Boat carrying migrants capsizes near Mauritania, killing 58
According to the International Organisation for Migration the boat, which had left Gambia on 27 November, carried at least 150 people, 83 of whom managed to swim to shore.
Survivors are now being aided by Mauritanian authorities in the second largest city in Mauritania, Noudhibou, situated north of the country.
Laura Lungarotti, chief of mission in Mauritania with the UN migration agency, told The Associated Press that the boat was heading to the Canary Islands when it approached the Mauritanian coast to secure food and fuel.
While the number of injured treated in Nouadhibou remains unknown, Lungarotti maintains that the Mauritanian authorities are "very efficiently" coordinating the survivor response with the agencies stationed there.
Leonard Doyle, spokesperson for IOM, told Al Jazeera that the boat was unseaworthy and overcrowded when it overturned.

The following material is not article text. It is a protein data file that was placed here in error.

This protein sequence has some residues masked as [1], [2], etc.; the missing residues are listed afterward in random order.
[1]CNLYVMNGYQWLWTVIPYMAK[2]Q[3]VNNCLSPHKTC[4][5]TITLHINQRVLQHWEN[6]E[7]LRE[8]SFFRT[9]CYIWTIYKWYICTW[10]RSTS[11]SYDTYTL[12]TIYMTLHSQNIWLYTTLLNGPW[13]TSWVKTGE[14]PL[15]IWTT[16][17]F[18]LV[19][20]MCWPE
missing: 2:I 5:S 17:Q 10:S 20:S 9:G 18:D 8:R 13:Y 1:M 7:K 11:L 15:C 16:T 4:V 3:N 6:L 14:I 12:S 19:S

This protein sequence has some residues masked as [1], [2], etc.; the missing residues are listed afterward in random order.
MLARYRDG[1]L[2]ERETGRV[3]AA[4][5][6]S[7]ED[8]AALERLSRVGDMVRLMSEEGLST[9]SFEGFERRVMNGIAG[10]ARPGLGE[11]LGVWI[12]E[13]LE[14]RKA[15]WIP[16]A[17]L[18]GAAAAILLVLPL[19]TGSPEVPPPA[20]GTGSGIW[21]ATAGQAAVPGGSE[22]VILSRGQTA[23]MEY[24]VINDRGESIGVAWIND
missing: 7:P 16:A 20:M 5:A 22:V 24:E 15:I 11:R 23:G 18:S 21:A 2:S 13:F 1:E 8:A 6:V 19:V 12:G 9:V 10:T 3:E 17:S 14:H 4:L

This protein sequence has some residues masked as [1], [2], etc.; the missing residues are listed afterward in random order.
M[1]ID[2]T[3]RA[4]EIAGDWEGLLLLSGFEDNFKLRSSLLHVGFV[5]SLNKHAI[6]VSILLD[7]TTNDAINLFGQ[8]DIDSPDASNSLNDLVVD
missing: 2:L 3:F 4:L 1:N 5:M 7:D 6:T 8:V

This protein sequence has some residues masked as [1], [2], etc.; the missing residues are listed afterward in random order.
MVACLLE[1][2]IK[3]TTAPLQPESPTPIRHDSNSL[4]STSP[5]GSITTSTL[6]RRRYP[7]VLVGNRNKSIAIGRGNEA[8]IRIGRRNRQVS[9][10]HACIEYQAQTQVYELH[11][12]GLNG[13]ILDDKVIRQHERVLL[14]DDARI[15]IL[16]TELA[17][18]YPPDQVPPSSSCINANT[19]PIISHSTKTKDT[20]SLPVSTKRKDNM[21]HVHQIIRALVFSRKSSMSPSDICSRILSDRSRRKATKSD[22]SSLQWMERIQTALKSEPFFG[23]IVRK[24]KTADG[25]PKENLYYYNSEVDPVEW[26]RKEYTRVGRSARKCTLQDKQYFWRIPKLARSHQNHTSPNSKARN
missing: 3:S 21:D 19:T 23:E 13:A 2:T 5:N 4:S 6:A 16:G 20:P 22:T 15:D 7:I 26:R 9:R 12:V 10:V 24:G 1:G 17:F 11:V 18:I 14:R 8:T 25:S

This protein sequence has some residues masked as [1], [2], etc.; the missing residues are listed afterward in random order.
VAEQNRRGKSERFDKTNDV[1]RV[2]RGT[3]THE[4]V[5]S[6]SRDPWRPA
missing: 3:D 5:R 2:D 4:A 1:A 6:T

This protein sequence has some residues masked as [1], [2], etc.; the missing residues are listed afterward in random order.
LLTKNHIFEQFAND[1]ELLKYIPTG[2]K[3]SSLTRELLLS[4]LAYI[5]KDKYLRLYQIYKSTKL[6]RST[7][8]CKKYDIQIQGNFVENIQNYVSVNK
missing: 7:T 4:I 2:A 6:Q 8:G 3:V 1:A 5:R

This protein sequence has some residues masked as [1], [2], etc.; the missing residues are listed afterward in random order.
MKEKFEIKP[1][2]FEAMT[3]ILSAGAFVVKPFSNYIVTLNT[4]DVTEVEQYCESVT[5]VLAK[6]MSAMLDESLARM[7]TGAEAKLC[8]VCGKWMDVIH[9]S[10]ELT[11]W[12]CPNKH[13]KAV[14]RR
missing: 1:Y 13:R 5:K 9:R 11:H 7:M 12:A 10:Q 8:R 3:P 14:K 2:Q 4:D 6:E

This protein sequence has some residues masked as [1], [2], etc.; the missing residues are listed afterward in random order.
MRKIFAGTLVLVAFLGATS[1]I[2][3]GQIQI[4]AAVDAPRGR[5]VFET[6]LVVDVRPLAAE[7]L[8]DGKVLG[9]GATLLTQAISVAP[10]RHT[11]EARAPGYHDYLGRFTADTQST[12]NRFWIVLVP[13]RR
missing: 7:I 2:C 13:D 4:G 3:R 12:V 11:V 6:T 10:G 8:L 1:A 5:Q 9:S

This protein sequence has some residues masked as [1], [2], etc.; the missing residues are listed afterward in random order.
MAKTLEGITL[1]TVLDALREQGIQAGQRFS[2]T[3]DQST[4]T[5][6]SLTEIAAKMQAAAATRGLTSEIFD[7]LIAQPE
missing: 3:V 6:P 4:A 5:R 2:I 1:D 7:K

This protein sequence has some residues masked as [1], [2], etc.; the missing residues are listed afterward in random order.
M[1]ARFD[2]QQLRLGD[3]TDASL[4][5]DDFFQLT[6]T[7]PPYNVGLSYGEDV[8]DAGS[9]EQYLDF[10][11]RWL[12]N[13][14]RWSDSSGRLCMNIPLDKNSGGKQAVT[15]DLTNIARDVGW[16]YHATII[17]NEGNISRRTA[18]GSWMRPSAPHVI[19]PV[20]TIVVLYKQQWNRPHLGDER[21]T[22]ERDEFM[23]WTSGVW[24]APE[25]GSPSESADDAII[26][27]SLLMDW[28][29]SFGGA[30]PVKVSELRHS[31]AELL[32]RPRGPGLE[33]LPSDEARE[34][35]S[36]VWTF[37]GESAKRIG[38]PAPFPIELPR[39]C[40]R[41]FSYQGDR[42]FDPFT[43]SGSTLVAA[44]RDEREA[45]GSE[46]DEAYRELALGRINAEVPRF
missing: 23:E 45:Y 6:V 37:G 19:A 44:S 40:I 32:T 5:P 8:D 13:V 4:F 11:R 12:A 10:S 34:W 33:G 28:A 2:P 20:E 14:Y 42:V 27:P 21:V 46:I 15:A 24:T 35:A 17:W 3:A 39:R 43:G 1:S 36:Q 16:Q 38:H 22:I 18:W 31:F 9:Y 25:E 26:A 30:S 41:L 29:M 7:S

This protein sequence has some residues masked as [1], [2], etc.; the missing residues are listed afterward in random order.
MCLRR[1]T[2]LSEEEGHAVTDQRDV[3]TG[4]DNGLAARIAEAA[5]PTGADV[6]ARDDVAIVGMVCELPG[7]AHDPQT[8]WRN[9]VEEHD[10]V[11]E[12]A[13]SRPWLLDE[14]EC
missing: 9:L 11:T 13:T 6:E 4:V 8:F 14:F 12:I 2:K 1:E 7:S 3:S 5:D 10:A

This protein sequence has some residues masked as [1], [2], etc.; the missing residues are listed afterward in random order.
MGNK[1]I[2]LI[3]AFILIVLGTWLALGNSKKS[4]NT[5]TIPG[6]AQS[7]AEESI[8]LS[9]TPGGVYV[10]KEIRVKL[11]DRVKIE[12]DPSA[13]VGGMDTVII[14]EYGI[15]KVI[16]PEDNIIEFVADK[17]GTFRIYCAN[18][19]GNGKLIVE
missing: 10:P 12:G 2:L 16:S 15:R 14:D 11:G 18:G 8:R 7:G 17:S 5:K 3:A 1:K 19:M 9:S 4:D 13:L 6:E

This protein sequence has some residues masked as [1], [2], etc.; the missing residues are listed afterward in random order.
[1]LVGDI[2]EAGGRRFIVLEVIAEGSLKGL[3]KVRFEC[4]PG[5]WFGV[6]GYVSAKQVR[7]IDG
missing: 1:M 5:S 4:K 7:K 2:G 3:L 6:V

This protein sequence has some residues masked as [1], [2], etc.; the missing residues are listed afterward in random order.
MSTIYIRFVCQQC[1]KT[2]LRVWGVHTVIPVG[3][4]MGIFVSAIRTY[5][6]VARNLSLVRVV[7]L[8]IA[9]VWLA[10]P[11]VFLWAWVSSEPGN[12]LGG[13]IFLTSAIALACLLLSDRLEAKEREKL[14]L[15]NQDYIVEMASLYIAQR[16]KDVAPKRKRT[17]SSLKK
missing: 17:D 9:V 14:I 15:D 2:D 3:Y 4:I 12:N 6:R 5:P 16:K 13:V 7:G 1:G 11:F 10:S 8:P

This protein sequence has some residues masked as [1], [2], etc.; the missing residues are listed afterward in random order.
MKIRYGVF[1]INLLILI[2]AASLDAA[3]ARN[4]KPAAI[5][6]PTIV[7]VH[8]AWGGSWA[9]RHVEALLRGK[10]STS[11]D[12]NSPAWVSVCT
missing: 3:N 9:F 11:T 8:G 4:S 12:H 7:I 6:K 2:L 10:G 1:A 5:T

He added that survivors would likely be returned to Gambia, describing the tragedies such as these lacking any "happy solution for people who take these routes".
Gambian authorities have not issued any statement on the matter, the small nation from which the migrants hail.
The disaster is one of the deadliest among migrants attempting to make the perilous journey to Europe, in search of work and a better livelihood.
Over 35,000 Gambian migrants arrived in Europe between 2014-2018, according the UN migration agency.
A 22-year oppressive rule by President Yahya Hammeh has left the economy in tatters. The youth of Gambia have been hit hardest, leading to a large outflow of young migrants to Europe.
Since Hammeh fled to exile in Jan 2017, ceding power to Adama Barrow and ending his country’s political crisis, European countries have tried hide to return asylum seekers.
Read more: Gambia’s Jammeh leaves power after 22 years
Gambia was shaken this year after the collapse of the British travel company Thomas Cook.
Gambia's tourism minister at the time declared that the government had convened an emergency meeting to discuss the collapse.
Locals see the collapse as severely detrimental to the tourism industry, which contributes approximately 30 percent of the country's GDP.
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